David Rosenberg, 89, who gave Navy personnel etiquette instructions for overseas travel and was deeply involved in the Washington folk dance scene, died Feb. 22 at the Hermitage retirement home in Alexandria after a heart attack.
From 1960 to 1994, Mr. Rosenberg worked as a Navy Department civilian in what the Wall Street Journal described as "overseasmanship."
David Rosenberg and other members of a folk dancing group met President Jimmy Carter and first lady Rosalynn Carter. Mr. Rosenberg was very active in the Washington folk dance scene.
The Navy saw a need for such instruction after U.S. sailors in a Spanish seaport town once rooted for the bull in a bullfight. When a beloved matador was nearly gored, the sailors were assaulted and chased out of town. U.S. ships were barred from the harbor for months.
Mr. Rosenberg, a former illustrator with a talent for cultural appreciation, traveled worldwide, experiencing high and low culture from Oslo to Tokyo. He made sure to become familiar with waterfront bars, gaining credibility with seamen even if the experience left him with "indigestion in 20 languages."
A man of great bonhomie, he sacrificed his stomach for a greater cause: to avoid a repeat of the bullfight problem. "I inoculate sailors against cultural shock," he told the Journal. "Travel overseas is wonderful, but it isn't Disneyland like the travel posters say. Nobody ever tells you about the mosquitoes in Sweden."
He warned sailors against calling Scots "Scotch," told them the way Japanese bathhouses operate, provided advice about seeking a date in Norway and offered other skills in maneuvering through daily life.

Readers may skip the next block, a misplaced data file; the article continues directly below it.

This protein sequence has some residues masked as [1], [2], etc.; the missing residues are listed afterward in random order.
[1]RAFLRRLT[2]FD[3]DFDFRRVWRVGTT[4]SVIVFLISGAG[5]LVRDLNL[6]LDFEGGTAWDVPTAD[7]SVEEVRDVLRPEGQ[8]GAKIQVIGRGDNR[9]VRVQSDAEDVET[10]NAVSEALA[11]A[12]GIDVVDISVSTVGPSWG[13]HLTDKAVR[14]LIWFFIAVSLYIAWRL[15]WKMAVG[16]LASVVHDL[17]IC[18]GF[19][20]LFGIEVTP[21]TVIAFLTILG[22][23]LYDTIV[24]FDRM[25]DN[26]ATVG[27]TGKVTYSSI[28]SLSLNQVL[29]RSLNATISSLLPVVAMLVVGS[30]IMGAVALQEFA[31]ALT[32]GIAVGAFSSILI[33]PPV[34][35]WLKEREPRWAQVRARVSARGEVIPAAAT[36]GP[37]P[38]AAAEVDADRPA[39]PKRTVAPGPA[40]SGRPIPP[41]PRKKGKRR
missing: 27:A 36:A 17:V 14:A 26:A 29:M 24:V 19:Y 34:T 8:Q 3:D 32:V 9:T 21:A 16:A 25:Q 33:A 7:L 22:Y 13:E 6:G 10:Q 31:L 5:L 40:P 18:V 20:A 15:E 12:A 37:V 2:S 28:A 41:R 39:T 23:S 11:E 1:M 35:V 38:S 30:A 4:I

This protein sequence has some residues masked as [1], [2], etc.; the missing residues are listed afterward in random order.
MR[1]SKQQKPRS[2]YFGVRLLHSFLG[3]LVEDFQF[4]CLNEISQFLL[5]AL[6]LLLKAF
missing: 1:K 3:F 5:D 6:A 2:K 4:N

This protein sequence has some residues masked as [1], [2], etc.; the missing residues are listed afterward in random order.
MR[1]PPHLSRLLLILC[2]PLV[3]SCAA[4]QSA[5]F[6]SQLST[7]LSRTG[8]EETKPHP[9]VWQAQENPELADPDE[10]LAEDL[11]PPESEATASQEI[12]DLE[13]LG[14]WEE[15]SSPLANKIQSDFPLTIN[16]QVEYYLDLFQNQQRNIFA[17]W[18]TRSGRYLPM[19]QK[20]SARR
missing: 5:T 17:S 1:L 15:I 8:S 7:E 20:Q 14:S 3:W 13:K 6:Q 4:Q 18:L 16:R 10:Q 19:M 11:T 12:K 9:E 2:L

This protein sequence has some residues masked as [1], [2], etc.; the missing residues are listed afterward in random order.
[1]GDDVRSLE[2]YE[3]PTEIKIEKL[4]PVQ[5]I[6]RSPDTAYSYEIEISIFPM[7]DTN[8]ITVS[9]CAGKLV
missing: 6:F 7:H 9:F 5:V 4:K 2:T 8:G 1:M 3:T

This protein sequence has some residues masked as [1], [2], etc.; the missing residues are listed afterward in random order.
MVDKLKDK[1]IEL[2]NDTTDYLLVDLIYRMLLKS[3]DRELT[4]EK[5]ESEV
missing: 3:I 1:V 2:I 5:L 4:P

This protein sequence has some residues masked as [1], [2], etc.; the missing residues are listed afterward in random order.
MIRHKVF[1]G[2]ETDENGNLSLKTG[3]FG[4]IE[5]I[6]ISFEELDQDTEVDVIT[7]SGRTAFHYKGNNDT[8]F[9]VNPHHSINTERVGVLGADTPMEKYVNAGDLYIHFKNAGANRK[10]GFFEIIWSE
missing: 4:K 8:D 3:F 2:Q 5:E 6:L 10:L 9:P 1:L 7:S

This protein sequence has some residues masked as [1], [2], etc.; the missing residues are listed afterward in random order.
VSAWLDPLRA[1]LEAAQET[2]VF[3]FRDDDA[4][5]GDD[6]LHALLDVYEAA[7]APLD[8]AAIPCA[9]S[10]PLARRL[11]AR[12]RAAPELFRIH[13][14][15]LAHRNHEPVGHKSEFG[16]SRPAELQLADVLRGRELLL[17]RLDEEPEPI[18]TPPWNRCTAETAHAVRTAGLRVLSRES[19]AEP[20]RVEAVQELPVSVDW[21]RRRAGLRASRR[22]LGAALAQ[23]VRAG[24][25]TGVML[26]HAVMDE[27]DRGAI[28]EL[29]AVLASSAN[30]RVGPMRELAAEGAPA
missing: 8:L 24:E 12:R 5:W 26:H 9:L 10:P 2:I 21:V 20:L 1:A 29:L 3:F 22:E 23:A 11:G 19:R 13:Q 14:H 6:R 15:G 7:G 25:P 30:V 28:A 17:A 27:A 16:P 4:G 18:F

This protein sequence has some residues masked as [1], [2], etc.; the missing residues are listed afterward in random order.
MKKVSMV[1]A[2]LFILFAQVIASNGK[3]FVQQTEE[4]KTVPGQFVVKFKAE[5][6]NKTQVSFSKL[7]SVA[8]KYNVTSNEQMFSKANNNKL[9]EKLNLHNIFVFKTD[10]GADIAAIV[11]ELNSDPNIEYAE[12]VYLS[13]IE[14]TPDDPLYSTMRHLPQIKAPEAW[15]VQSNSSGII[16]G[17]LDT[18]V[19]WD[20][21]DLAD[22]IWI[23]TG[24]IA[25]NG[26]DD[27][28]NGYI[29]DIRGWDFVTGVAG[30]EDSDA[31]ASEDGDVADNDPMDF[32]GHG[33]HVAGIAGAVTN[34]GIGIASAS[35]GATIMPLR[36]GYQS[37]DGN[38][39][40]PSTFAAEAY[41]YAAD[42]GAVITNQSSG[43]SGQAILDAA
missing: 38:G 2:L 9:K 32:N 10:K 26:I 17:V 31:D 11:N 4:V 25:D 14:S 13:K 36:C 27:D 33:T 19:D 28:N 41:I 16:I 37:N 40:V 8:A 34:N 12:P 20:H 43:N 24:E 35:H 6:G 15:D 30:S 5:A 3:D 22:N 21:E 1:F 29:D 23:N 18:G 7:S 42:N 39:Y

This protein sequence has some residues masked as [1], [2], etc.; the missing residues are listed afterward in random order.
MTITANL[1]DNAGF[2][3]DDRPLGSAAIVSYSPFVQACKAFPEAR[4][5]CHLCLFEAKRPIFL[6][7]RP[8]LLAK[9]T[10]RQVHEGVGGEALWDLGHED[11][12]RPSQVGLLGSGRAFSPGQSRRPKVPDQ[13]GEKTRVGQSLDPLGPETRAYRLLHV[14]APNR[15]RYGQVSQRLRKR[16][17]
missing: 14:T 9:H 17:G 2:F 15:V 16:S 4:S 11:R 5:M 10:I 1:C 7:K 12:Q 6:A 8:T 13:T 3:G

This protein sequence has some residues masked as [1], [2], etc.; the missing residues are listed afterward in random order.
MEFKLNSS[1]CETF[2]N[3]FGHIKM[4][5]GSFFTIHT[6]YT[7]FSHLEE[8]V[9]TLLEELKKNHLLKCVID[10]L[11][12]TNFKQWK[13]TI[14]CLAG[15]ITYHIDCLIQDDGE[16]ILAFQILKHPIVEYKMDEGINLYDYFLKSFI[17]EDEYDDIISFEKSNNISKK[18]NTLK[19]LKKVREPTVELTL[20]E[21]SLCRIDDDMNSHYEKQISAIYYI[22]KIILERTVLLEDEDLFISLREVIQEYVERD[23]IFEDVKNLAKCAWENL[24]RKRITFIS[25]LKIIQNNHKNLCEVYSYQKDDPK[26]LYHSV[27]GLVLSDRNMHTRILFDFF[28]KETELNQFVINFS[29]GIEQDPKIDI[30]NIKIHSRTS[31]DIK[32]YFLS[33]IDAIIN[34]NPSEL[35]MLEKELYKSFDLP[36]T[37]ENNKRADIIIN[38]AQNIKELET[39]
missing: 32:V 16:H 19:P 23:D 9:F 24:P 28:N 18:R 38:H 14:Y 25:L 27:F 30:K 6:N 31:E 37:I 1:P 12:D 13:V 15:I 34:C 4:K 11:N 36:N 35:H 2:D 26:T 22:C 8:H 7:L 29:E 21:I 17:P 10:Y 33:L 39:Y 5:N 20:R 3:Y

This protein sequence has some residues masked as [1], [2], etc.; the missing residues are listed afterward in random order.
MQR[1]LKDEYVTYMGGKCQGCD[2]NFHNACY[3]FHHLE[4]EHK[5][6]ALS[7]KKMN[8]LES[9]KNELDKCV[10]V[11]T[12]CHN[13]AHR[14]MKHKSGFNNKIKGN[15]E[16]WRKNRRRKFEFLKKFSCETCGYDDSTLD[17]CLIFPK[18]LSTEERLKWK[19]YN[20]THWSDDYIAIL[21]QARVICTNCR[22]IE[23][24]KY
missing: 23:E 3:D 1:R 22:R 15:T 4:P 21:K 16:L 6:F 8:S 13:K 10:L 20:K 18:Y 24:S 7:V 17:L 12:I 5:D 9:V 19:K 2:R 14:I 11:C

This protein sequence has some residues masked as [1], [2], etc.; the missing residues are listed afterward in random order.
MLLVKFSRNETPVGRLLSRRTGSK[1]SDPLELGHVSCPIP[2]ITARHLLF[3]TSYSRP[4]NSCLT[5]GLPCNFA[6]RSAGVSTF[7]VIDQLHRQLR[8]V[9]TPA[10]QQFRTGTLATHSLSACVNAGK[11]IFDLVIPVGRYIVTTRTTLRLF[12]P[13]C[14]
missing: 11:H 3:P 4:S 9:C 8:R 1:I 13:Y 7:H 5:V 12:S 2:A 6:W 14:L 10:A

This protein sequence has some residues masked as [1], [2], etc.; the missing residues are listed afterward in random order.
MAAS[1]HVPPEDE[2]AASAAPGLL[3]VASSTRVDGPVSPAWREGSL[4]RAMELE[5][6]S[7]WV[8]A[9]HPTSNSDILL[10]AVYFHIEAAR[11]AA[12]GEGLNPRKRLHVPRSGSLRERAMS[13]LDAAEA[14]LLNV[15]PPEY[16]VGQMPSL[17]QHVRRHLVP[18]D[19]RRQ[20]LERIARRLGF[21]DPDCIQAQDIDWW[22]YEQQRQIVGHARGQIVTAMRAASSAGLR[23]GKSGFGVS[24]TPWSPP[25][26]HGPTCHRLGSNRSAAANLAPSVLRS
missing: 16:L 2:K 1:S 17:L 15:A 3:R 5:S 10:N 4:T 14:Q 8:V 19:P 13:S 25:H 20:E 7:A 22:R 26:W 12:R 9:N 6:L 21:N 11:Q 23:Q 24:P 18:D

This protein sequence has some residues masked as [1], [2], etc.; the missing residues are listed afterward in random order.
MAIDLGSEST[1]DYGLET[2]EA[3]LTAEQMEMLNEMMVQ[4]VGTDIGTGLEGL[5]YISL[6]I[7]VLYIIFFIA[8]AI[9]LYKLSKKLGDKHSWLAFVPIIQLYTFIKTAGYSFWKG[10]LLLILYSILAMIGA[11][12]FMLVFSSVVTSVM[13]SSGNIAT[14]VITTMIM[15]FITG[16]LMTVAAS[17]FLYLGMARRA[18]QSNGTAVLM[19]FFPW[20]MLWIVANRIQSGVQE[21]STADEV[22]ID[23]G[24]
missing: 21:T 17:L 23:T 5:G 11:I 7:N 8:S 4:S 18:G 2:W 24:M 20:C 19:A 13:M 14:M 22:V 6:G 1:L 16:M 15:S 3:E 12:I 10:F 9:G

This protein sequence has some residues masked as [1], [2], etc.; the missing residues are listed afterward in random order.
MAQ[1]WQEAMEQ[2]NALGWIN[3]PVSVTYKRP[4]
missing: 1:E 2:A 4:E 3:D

Mr. Rosenberg was a dancer since childhood in Massachusetts. He won a Big Apple competition as a young man and discovered folk dancing one night in New York during World War II when he walked past a Polish meeting hall and became entranced by the polka.
After settling in the Washington area in 1945, he posted notices at neighborhood food stores to spur interest in starting a folk dancing group, which expanded into an entire festival before too long. He canvassed the small ethnic food shops figuring that was where Greeks, Indians, Japanese and others would go to buy their native spices.
Mr. Rosenberg was born in Roxbury, Mass., and raised in Winthrop, Mass. As a young man, he was a church decorator before becoming a portrait painter and commercial artist.
During World War II, he was a scientific illustrator for the Massachusetts Institute of Technology's radiation laboratory and served briefly on active duty with the Navy in the Atlantic.
From 1945 to 1960, he was art director of All Hands magazine, a Navy publication. His Navy honors included the Superior Civilian Service Award.
Over the years, he taught folk dancing through the D.C. recreation department and was director of the old National Capital Area Folk Festival of All Nations.
He was lead dancer and director of "Alt-Washingtonia" Schuhplattler Verein, a Bavarian dance group. His traditional outfit included a Bavarian hat whose Gamsbart plume was the chin hair of a mountain goat.
He was a former board member of the Northern Virginia Folk Festival Association and chairman of cultural programs for the Christmas Pageant of Peace.
He also participated in annual conferences of the Sister Cities International program, which unites American and foreign communities. He was a member of the International Brotherhood of Magicians.
His marriage to Evelyn Rosenberg ended in divorce.
Survivors include his wife of 44 years, Nancy H. Rosenberg of Alexandria; two daughters from the first marriage, Phyllis Blum and Jean Diamond, both of Rockville; a son from the second marriage, Karl J. Rosenberg of Alexandria; eight grandchildren; and a great-grandson.